Tesseract Space Stone

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Penny Arcade for 6/14/2021:

The link was sent in by Marinus F., who wrote:

I thought this webcomic may interest you, because it combines two common LLog themes: language in the comics, and crash blossoms. This one is a comic about crash blossoms, with the punchline being that SEO and algorithmic authorship may make crash blossoms somehow even less transparent, as they try and put every keyword into the title.

I'm sufficiently out of it, MCU-wise, that I have no idea what the alternative parses are…



  1. Seth said,

    June 15, 2021 @ 10:11 am

    Not a "real" parsing, but a hypothetical meaningful one could be:

    Could Loki finally (in the) MCU (use the) Marvel Infinity Stones (to make a) Tesseract (composed of) Space Stone (material).

  2. Dan Romer said,

    June 15, 2021 @ 10:38 am

    Thanks, Seth! Now I just need to learn what a crash blossom is!

  3. Marinus Ferreira said,

    June 15, 2021 @ 11:23 am

    @Dan Romer,

    In addition to the large amoung of examples collected under the 'crash blossoms' tag, you can see the original coining of the term in this old post: https://languagelog.ldc.upenn.edu/nll/?p=1693

    The idea is that a crash blossom is a rarefied kind of garden path sentence you get in headlines because of how compressed they are. A garden path sentence in turn is where there is a nonsensical reading of the sentence which you are lead to by an ambiguity in the sentence. This may not be the best example (I say, even after I suggested it), because there may well not be a correct way to parse it: in Seth's heroic attempt (and undoubtedly the one meant by the comic) the main verb has been elided completely. But it certainly is misleading! Reading the sentence, I find myself trying to find out how to use 'MCU' as a verb, even though I know perfectly well that (the) MCU is a proper noun.

  4. Philip Taylor said,

    June 15, 2021 @ 1:36 pm

    I suppose that it will come as no surprise to learn that at least one regular reader of Language Log had absolutely no idea what "MCU" was, and conjectured (wrongly, as it turned out) that it was some variant of "MUD" (="multi-user dungeons and dragons") which he had been forced to research when he encountered that acronym for the first time not so long ago …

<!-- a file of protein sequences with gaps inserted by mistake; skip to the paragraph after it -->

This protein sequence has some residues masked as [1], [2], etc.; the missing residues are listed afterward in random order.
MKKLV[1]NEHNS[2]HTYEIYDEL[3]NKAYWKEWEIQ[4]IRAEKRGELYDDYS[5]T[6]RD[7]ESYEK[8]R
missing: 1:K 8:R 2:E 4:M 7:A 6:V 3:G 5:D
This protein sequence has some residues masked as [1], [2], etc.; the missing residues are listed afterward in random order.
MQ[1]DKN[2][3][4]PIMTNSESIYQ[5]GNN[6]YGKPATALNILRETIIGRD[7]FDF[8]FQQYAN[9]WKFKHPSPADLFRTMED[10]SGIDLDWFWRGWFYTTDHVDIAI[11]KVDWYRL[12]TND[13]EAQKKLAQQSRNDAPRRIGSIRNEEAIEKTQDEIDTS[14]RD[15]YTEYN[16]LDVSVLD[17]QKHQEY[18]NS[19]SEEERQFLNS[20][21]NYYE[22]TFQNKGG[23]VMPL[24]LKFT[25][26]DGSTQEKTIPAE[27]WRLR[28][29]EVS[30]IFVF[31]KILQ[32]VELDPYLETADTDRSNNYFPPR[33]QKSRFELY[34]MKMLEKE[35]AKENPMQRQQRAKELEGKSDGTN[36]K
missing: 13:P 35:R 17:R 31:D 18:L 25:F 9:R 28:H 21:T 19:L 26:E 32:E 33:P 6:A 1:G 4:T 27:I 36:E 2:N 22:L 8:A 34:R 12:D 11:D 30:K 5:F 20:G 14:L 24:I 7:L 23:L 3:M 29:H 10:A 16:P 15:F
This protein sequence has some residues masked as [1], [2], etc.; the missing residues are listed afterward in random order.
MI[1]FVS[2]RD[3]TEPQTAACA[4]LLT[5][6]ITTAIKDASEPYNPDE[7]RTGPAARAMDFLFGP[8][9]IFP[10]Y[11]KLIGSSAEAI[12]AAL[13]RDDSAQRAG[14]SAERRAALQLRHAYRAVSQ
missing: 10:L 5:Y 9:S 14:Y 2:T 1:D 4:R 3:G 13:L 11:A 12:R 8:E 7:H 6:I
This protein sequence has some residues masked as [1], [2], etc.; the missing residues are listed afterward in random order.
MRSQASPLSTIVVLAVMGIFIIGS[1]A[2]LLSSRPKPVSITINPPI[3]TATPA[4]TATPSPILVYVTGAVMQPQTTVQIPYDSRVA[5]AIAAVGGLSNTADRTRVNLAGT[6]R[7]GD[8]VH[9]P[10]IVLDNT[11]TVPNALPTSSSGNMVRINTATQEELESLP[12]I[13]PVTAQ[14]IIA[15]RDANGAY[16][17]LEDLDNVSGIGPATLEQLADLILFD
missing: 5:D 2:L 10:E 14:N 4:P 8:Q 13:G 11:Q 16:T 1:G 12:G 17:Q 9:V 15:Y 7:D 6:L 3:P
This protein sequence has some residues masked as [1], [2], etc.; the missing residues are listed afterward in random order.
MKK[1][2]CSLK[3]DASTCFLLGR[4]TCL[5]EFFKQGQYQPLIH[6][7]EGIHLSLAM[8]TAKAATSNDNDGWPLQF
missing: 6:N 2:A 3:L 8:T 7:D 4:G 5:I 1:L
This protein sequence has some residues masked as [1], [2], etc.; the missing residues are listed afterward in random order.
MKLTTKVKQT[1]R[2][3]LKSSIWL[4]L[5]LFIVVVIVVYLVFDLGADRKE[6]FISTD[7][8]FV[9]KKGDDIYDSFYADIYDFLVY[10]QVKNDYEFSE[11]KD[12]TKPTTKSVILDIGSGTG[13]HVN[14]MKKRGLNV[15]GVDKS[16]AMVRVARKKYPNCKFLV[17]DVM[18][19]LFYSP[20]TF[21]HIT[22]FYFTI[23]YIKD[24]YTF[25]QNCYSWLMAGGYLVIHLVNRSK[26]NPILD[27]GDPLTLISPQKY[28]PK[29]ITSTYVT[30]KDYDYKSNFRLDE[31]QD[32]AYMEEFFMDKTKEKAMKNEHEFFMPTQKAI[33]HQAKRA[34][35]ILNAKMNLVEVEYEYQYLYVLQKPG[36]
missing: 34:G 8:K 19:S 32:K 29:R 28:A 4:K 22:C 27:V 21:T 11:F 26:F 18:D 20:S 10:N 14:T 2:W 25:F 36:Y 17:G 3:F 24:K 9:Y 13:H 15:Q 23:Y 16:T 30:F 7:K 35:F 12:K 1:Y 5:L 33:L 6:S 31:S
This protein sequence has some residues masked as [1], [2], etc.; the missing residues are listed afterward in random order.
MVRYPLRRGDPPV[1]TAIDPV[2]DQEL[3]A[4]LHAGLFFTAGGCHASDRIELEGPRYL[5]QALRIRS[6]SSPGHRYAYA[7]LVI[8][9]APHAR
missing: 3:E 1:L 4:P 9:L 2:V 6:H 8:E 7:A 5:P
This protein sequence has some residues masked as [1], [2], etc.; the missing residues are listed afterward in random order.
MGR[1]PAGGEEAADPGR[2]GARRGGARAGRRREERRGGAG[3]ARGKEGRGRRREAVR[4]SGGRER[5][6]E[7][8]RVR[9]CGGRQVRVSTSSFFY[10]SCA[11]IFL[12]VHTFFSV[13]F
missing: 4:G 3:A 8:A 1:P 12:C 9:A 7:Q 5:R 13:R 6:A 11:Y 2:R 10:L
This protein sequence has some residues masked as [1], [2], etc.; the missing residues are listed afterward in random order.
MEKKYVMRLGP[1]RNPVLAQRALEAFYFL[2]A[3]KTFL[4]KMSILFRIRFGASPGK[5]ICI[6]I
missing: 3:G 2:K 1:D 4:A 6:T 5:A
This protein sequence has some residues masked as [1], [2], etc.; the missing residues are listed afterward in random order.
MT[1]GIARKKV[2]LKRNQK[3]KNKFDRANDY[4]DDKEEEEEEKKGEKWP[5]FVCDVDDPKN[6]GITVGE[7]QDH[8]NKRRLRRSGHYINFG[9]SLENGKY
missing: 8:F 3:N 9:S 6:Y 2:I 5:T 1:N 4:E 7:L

5. Jerry Friedman said,

    June 15, 2021 @ 1:54 pm

    Dan Romer: https://languagelog.ldc.upenn.edu/nll/?p=1693

    I figured out "MCU", but I had to look up "SEO".

  6. Lance Nathan said,

    June 15, 2021 @ 3:57 pm

    Is it clear that this is a crash blossom, i.e. a string of apparent nouns that can be read as a headline, as opposed to an unparseable string of nouns whose only purpose is to be picked up by search engines?

  7. Terry K. said,

    June 15, 2021 @ 6:16 pm

    I parse this as MCU being used as a verb, meaning make what follows a part of the Marvel Cinematic Universe (MCU). After Googling (and finding a helpful Wikipedia page), it does read as comprehensible headline, though one guilty of aiming for search engine optimization (SEO). (MCU and SEO I also needed to Google.)

  8. Michael Watts said,

    June 16, 2021 @ 5:37 am

    Is it clear that this is a crash blossom, i.e. a string of apparent nouns that can be read as a headline, as opposed to an unparseable string of nouns whose only purpose is to be picked up by search engines?

    The reverse; it is clear that this is a string of nouns with no internal structure.

  9. Terry K. said,

    June 16, 2021 @ 10:07 am

    Perhaps I should, to go with my last comment, put my interpretation:

    Could the show "Loki" finally make Marvel's Space Stone, which is housed in the Tesseract and is one of the Infinity Stones, a part of the Marvel Cinematic Universe?

    Some definite SEO redundancy, but parseable.

  10. Mark F said,

    June 16, 2021 @ 12:08 pm

    People are confusing two bits of headline terminology used on LL. A crash blossom is a headline that at first seems to have one interpretation, until you realize that makes no sense and (if you're lucky) figure out the correct one. From a post linked above, here is eponymous example:

    Violinist linked to JAL crash blossoms

    (If this seems a bit opaque, and it should, the story is about a young violinist whose career has prospered since the death of her father in a Japan Airlines crash in 1985.)

    The headline here is not that, since there is no interpretation that jumps out.

    On the other hand, a noun pile is a sequence of nouns that is hard to make any kind of sense of unless you know headlinese. This headline is mostly a noun pile except that it does have some non-nouns.

    I agree with those who say it's not actually meant to have a coherent interpretation at all.

  11. Terry K. said,

    June 16, 2021 @ 3:27 pm

    If it's not meant to have a coherant interpretation, then how come it does?

  12. Kris Rhodes said,

    June 17, 2021 @ 2:59 pm

    @Terry K., Creativity.

  13. Terry Hunt said,

    June 17, 2021 @ 5:49 pm

    @ Terry K. — The human mind can find (or create) meaning(s) emerging from ambiguous or random 'information', hence multiple, equally valid interpretations of deliberately obscure poetry, and the phenomenon of pareidolia.

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